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This article was published 14/11/2012 (1410 days ago), so information in it may no longer be current.
MONTREAL -- Shea Emry is set to play in the CFL East Division final for the fourth time in his five seasons as a Montreal Alouette, but this time it means a little more.
The 26-year-old middle linebacker missed most of last season with a concussion that left him wondering if he'd ever play football again.
Not only did Emry recover and attend training camp in the spring, he had a career year and is a finalist for both the CFL Outstanding Defensive Player and Outstanding Canadian Player awards.
"It's something that crossed my mind," Emry said Wednesday of last season's doubts about his football future. "There were a couple of guys dealing with concussions on our team and we got to talking.
"It's part of the game, dealing with concussions. You start thinking 'Can I still do it? Will I have the speed?' I had to break down those barriers through training camp and the first couple of games. It's nice to get some accolades, knowing I went through a lot. I'm just glad we're here now, playing an Eastern final at home."
The Alouettes (11-7) will play host to the Toronto Argonauts (9-9) in the East final Sunday afternoon at Olympic Stadium. The team says more than 42,000 tickets have been sold.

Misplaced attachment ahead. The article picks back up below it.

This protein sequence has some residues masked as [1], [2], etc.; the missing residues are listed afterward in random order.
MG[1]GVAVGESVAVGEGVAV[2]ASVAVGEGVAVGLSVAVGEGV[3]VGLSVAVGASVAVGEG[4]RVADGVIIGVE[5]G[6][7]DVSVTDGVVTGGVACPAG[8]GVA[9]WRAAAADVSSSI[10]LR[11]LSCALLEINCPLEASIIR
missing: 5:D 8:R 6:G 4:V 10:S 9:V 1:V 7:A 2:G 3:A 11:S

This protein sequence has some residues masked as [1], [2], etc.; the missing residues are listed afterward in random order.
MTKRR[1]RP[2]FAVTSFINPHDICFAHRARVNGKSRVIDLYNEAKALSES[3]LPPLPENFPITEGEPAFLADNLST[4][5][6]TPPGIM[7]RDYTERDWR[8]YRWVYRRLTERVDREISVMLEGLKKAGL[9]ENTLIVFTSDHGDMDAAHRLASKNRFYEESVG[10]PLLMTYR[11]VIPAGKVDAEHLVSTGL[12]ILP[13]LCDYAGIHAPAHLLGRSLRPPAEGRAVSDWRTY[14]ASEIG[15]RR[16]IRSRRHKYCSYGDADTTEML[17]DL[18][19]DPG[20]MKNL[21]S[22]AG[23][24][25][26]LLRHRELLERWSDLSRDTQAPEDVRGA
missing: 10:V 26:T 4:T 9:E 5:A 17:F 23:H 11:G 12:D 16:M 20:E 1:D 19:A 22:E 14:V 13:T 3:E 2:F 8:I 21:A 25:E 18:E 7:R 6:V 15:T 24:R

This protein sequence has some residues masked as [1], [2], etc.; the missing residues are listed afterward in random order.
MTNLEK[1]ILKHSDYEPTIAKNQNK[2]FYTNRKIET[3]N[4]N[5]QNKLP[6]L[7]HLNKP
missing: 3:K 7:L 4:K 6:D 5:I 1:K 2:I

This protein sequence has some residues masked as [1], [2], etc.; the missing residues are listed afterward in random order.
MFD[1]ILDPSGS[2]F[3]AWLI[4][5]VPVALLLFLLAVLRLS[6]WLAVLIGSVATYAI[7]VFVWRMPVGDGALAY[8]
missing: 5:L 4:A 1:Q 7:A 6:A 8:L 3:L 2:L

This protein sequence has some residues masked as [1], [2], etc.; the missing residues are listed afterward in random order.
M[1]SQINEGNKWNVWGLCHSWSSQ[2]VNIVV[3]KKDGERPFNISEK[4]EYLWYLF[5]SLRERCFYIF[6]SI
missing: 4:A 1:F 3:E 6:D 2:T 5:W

While the Alouettes' defence drew criticism for allowing 27 points per game, fifth-best in an eight-team league, Emry was a standout.
The Richmond, B.C., native led the team with 87 defensive tackles, the second highest total in Alouettes history behind Tracy Gravely's 110 in 1996. He ended star linebacker Chip Cox's three-year reign as the Alouettes top tackler, dropping him to second with 82.
"I've just taken every moment, every play, and embraced it," he said. "I'm excited to be on the field again.
"When you get something taken away from you that you love so much, there's nothing holding you back when you get it back. I've slipped up a couple of times this year. It's a thin line I've been walking on. But I'm just excited to be out there playing football."
What Emry calls slip-ups were nasty plays that saw him fined three times by the league. It is remarkable he was never suspended.
-- The Canadian Press